Sebas French
From the given name Sebastien.
Sebastián Spanish
From the given name Sebastián.
Sebastian German, English
From the given name Sebastian.
Sebastiano Italian
From the given name Sebastiano.
Sebastíansdóttir Icelandic
Means "daughter of Sebastían" in Icelandic.
Sebastíansson Icelandic
Means "son of Sebastían" in Icelandic.
Sébastien French
From the given name Sébastien.
Sebeok Hungarian, Medieval Hungarian
From Sebők, a diminutive of Sebestyén.
Sebert German, French
From a German personal name composed of the elements sigi meaning "victory" + berht meaning "bright", "famous".
Sebestyén Hungarian
From the given name Sebestyén.
Secară Romanian
It means "rye" in Romanian.
Secchi Italian
Probably related to Italian secco "thin, dry". May alternately derive from secare "to cut", Sardinian seghi "sixteen", segete "harvest, harvest fodder", or a shortened form of seneche "old, aged".
Secker English
Variant of Saker.
Second French
From the given name Second.
Secondo Italian
From the given name Secondo
Secrest German
Variant of German Siegrist.
Secundino Galician
From the given name Secundino
Sedaine French
Derived from the given name Sidoine.
Sedaris Greek
David Sedaris, author of Calypso and others, and Amy Sedaris, actress and comedienne, are two well-known siblings with the surname.
Sedda Italian
From a place name in Sardinia, meaning "top of a mountain". May alternately derive from Sardinian sedda "saddle", indicating the bearer's occupation.
Seddik Arabic (Egyptian), Arabic (Maghrebi)
Derived from Arabic صَدِيق (ṣadīq) meaning "friend".
Seddiki Arabic (Maghrebi)
Maghrebi cognate of Siddiqui (chiefly Algerian).
Seddon English
"Broad hill" in Old English. A surname that most occurs in Merseyside, and Lancashire.
Sedgwick English
Habitational name from Sedgwick in Cumbria, so named from the Middle English personal name Sigg(e) (from Old Norse Siggi or Old English Sicg, short forms of the various compound names with the first element "victory") + Old English wic "outlying settlement", "dairy farm"; or from Sedgewick in Sussex, named with Old English secg (sedge) + wic.
Sedin Swedish
Two famous bearers are the Swedish ice hockey players, and twins, Henrik and Daniel Sedin (b. 1980).
Sediqi Persian
Persian form of Siddiqui.
Sedita Italian
From Italian sei "six" + dita, plural of dito "finger", hence a nickname either for someone having six fingers or metaphorically for someone who was very dextrous.
Sedlack Czech (Anglicized)
Americanized spelling of Czech Sedlák (see also Sedlak).
Sedon English
Variant of "Seddon"
Sedowski Polish
Habitational name from places called Sedowice, Sedowo, Sedów, in Lublin, Bydgoszcz, Piotrków, and Sieradz voivodeships.
See English, German
Topographic name for someone who lived by the sea-shore or beside a lake, from Middle English see meaning "sea", "lake" (Old English sǣ), Middle High German sē. Alternatively, the English name may denote someone who lived by a watercourse, from an Old English sēoh meaning "watercourse", "drain".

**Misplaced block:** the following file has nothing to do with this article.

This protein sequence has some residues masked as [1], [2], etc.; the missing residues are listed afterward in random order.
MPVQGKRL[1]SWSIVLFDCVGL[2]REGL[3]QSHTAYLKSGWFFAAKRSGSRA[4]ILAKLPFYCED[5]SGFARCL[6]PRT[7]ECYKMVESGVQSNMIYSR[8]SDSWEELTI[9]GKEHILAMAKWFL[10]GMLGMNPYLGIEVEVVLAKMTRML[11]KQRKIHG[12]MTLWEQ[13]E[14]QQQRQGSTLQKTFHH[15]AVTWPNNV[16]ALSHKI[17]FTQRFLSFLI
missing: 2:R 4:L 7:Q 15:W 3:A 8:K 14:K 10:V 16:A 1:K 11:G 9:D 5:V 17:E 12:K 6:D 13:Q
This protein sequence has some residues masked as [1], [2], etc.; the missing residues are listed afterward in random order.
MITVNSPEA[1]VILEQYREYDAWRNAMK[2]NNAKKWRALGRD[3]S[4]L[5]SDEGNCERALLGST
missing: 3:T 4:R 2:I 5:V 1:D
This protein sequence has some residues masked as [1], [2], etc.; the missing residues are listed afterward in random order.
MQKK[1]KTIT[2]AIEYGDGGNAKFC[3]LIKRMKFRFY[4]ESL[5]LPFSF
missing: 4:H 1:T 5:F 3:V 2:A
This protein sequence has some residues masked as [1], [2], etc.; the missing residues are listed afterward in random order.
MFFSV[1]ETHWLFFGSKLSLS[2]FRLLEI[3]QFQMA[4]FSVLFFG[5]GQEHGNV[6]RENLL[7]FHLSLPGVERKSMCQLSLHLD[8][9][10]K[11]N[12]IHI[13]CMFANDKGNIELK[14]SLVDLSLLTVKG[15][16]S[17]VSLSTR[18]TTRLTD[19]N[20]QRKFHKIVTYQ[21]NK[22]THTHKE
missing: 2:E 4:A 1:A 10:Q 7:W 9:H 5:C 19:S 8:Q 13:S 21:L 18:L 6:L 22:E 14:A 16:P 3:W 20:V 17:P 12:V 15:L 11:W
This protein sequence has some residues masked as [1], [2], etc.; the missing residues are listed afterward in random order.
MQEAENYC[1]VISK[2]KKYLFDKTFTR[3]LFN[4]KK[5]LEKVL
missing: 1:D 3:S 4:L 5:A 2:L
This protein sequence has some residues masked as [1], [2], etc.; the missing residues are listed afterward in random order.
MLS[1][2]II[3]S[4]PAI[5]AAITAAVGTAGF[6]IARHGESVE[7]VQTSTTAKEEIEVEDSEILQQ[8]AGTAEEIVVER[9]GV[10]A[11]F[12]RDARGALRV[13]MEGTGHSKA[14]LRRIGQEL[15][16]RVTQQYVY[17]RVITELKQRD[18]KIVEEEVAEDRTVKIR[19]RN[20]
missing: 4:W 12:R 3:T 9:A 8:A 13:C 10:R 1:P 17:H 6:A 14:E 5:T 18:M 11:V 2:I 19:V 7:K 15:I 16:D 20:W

See Chinese (Hokkien)
Hokkien romanization of Shi.
Seedat Indian (Muslim)
“Lord” in Hindustani. Comes from "Sidi". May be Egyptian, Arabic or Persian in origin.
Seeder Estonian
Seeder is an Estonian surname meaning "cedar".
Seedorf German
habitational name from any of the numerous places so named from See "lake" and Dorf "village".
Seehuus Norwegian
Norwegian for "house by the sea."
Seekins English (British)
Probably a variant of English Seekings, a Cambridgeshire name of unexplained etymology.
Seel German
Occupational name for a person who makes or sells ropes.
Seeley English
Variant of Sealy.
Seely Medieval English
Means "Blessed", "Happy", and/or "Lucky." By adding an Un- to Seely makes it "Unblessed", "Unhappy", and/or "Unholy." Used primarily in Northern England and Southern Scotland during the Middle English period but is derived from the Old English sǣl and gesǣlig... [more]
Seeme Estonian
Seeme is an Estonian surname meaning "seed".
Seep Estonian
Seep is an Estonian surname meaning "soap".
Séera Literature
Coming from an old Rowénan word to mean "king" or "leader", SÉERA is nowan uncomon surname. Used by the ruling family of eastern Erikówna (see Tyran).
Sees German
Variant of Seese.
Seese German
Comes from a Germanic personal name, Sigizo, from a compound name formed with sigi ‘victory’ as the first element.
Sefcik Czech
Variant of Sevčik.
Sefer Turkish
From the given name Sefer.
Seferoğlu Turkish
Means "son of Sefer" in Turkish.
Seferović Bosnian
Means "son of Sefer" in Bosnian.
Segale English, Italian
Respelling of SEGAL. A famous bearer is Mario A. Segale, the inspiration for Nintendo's video game character Mario
Segărceanu Romanian
A topographical surname designating someone from Segarcea, a small town in Dolj County, Romania.
Segarra Catalan
Regional name from the district of La Segarra, or habitational name from any of the places named with Segarra or La Segarra in Catalonia and Valencia.
Seger Swedish, English, Dutch
Means "victory" in Swedish. It is also a variant of the English surname Seager or derived from the Germanic given name Sigiheri "victory army".